Using high-fidelity simulation and eye tracking to characterize EHR workflow patterns among hospital physicians
Modern EHR systems are complex, and end-user behavior and training are highly variable. The need for clinicians to access key clinical data is a critical patient safety issue. This study used a mixed methods approach employing a high-fidelity EHR simulation environment, eye and screen tracking, surveys, and semi-structured interviews to characterize typical EHR usage by hospital physicians (hospitalists) as they encounter a new patient. The main findings were: 1) There were strong similarities across the groups in the information types the physicians looked at most frequently, 2) While there was no overall difference in case duration between the groups, we observed two distinct workflow types between the groups with respect to gathering information in the EHR and creating a note, and 3) A majority of the case time was devoted to note composition in both groups. This has implications for EHR interface design and raises further questions about what individual user workflows exist in the EHR.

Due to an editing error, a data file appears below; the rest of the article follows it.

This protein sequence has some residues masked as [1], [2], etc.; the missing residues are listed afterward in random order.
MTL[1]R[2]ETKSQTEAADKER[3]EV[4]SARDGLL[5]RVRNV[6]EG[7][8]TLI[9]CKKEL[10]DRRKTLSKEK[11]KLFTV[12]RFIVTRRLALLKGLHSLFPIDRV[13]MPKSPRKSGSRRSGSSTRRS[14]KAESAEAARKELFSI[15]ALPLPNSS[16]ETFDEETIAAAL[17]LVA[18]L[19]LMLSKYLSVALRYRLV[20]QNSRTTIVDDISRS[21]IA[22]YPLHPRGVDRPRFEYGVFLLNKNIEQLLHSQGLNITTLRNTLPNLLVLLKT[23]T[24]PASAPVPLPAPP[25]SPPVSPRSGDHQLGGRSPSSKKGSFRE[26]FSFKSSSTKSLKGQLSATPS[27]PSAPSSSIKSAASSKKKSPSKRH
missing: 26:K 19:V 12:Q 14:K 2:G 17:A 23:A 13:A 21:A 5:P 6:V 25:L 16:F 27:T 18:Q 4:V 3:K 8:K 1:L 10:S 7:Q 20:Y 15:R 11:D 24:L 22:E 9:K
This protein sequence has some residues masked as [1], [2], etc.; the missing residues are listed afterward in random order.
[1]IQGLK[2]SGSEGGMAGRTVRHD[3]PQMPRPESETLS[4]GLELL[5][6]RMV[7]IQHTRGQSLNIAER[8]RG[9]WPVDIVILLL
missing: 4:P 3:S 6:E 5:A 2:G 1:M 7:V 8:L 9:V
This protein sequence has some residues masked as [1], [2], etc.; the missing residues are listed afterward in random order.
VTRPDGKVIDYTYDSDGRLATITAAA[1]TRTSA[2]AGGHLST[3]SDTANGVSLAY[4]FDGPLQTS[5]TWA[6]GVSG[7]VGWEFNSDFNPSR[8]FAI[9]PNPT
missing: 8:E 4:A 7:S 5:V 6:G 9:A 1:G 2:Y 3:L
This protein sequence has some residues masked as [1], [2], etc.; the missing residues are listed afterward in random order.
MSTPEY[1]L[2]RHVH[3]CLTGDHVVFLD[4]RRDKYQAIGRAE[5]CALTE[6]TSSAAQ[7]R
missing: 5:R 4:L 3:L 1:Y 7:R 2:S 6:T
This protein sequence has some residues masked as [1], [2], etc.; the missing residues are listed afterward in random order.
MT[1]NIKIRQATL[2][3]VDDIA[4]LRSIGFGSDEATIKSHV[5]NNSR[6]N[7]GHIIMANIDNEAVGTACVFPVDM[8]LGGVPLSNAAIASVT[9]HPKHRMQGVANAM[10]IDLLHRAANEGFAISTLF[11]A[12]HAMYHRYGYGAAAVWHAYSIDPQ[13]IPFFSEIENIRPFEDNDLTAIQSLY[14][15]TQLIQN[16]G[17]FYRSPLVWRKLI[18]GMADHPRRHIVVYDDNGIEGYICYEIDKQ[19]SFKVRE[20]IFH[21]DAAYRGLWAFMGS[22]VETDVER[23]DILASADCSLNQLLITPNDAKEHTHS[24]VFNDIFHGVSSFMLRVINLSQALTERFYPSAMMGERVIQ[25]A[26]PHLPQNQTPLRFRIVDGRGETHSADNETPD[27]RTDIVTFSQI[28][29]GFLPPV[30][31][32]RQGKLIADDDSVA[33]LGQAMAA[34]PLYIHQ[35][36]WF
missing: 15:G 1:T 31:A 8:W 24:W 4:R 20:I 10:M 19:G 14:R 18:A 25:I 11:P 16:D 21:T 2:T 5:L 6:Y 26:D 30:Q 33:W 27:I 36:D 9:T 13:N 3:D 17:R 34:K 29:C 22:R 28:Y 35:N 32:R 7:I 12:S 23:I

Doberne, J; He, Z; Mohan, V; Gold, JA; Marquard, J; Chiang, MF
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